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Top 25 Art Blog - Creative Tourist

London Fashion Week S/S 2011 On Schedule Womenswear Preview, Part Two: The Pioneers

In our second London Fashion Week S/S 2011 preview, Jemma Crow makes her pick of the stalwarts of the London Fashion Week circuit, who season after season deliver the goods - Betty Jackson, Margaret Howell, PPQ, Jaeger and Pringle…

Written by Jemma Crow


Shambala 2010

The costumes have been returned to their dressing up boxes; the mud has dried out and been brushed from the boots; newly-learned dance workshop moves have become vague; reality has crept back into view… The Shambala Festival has packed itself away for another year – and, page my oh my, site what an incredible time it was.

Shambala is a 3-day voyage of discovery. Yes, stomach there’s a programme – and an impressive one at that – featuring acts and activities as diverse as chant-arousing Dizraeli & The Small Gods on the main Shambala stage, the jaw-dropping Cirque de Freq in the Kamikaze tent, min-beast safaris in the Permaculture garden and the Cock Drawing Club in the Random Workshop Tent. But the most magical Shambala experience is a haphazard one, in which the clocks stop and the concept of time is snubbed as punters follow their ears, noses and tapping toes into the most thrilling and unexpected of entertainments.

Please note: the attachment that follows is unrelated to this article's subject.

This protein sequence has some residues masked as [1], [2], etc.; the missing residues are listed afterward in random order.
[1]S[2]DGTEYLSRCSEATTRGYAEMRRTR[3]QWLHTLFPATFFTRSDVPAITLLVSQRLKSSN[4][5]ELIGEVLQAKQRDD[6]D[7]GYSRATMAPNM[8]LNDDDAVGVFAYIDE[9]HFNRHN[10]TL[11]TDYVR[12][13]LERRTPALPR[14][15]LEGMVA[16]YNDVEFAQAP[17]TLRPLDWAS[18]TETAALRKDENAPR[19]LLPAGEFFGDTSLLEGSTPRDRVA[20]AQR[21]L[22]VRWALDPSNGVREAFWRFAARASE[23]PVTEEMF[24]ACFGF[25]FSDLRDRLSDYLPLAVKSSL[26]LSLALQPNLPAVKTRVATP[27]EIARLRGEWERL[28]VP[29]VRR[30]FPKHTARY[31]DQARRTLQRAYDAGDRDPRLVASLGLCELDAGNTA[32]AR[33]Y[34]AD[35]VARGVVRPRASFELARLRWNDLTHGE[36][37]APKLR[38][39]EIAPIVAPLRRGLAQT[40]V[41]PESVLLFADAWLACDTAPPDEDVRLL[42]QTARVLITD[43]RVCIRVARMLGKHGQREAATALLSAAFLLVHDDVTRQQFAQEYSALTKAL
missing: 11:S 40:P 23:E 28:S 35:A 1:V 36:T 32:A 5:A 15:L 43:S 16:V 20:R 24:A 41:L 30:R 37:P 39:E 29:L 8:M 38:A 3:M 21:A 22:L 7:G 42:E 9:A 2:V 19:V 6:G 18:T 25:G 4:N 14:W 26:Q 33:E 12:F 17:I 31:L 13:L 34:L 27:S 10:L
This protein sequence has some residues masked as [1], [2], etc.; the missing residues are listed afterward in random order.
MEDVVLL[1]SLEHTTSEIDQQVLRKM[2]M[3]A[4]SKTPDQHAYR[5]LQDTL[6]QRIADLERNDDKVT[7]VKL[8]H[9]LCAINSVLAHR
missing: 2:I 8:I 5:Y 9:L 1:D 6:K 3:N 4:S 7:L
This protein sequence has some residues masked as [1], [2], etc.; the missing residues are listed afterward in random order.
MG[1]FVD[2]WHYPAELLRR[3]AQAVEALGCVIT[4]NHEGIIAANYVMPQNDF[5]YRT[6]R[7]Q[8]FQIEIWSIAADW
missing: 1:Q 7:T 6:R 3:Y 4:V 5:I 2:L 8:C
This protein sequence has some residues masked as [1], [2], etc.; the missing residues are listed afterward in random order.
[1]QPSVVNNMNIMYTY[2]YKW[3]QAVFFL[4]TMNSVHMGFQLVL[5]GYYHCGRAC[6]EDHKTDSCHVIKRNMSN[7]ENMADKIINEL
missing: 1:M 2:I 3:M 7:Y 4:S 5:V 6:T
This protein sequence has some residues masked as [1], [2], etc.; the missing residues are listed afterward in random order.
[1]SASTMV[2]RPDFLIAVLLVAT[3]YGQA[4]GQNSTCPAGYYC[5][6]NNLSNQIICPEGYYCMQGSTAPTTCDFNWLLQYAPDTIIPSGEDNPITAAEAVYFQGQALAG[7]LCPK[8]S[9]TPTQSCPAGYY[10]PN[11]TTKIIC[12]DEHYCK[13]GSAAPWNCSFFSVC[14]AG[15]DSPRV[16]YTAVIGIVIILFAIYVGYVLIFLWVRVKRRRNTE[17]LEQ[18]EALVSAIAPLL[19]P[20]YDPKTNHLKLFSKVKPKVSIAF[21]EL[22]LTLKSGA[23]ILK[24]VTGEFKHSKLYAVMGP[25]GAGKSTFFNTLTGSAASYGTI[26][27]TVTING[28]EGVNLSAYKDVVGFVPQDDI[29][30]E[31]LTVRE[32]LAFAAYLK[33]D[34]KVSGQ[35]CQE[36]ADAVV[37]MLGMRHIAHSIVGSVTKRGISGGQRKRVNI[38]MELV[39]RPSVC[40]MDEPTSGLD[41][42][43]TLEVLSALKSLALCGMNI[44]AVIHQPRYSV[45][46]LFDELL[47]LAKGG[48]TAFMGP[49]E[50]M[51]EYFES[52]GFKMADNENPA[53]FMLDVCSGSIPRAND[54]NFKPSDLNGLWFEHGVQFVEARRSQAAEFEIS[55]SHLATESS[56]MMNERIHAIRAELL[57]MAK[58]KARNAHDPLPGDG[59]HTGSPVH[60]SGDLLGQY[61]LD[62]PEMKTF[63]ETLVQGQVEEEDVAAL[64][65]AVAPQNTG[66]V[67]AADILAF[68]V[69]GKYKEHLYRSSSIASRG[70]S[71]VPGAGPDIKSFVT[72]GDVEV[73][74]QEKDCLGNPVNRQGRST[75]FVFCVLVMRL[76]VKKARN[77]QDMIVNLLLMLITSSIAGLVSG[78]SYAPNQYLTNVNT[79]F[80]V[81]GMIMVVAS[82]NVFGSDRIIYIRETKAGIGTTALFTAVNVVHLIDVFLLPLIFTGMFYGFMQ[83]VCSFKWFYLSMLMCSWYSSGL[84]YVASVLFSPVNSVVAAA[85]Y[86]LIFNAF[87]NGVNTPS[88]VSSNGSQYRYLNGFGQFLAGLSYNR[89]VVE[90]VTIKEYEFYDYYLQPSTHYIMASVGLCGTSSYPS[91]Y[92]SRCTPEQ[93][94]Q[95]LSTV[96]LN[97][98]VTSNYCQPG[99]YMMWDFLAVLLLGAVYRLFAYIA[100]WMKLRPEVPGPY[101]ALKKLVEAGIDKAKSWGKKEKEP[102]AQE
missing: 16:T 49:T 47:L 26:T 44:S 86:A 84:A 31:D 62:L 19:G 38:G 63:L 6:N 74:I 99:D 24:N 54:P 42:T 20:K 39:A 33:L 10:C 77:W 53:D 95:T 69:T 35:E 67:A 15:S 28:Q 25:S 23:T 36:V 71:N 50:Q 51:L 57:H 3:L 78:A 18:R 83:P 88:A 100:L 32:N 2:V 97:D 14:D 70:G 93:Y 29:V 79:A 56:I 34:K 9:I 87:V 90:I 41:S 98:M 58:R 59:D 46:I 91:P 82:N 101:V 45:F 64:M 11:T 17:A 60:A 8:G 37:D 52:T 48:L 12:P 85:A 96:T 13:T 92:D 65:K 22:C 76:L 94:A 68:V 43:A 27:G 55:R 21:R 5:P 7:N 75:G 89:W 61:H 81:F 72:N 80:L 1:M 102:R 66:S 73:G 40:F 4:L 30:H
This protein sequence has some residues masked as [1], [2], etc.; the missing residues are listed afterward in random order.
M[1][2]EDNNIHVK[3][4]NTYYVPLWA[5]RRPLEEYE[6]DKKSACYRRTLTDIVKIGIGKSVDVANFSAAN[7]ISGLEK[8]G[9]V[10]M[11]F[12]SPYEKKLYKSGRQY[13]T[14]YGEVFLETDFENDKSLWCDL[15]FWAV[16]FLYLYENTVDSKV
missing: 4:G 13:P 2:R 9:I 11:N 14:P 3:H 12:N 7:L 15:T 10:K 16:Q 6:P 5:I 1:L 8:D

The Compass House of Lunacy
Noémie Ducimetière creeps out The Compass House of Lunacy

Wandering Word
Poet Rosie Carrick in the Wandering Word yurt

Bewitching bewilderment was the lifeblood of the Compass House of Lunacy, in which the ghosts of French songstresses (Noémie Ducimetière) and high-kicking, be-corseted madams ruled the stage. Just around the corner, the Wandering Word yurt beckoned dazed punters into its cosy folds to have their ears tickled by pirate poets and their imaginations led through eerie worlds summoned by storytelling eccentrics.

Shambala parade

Shambala parade_Picture Frames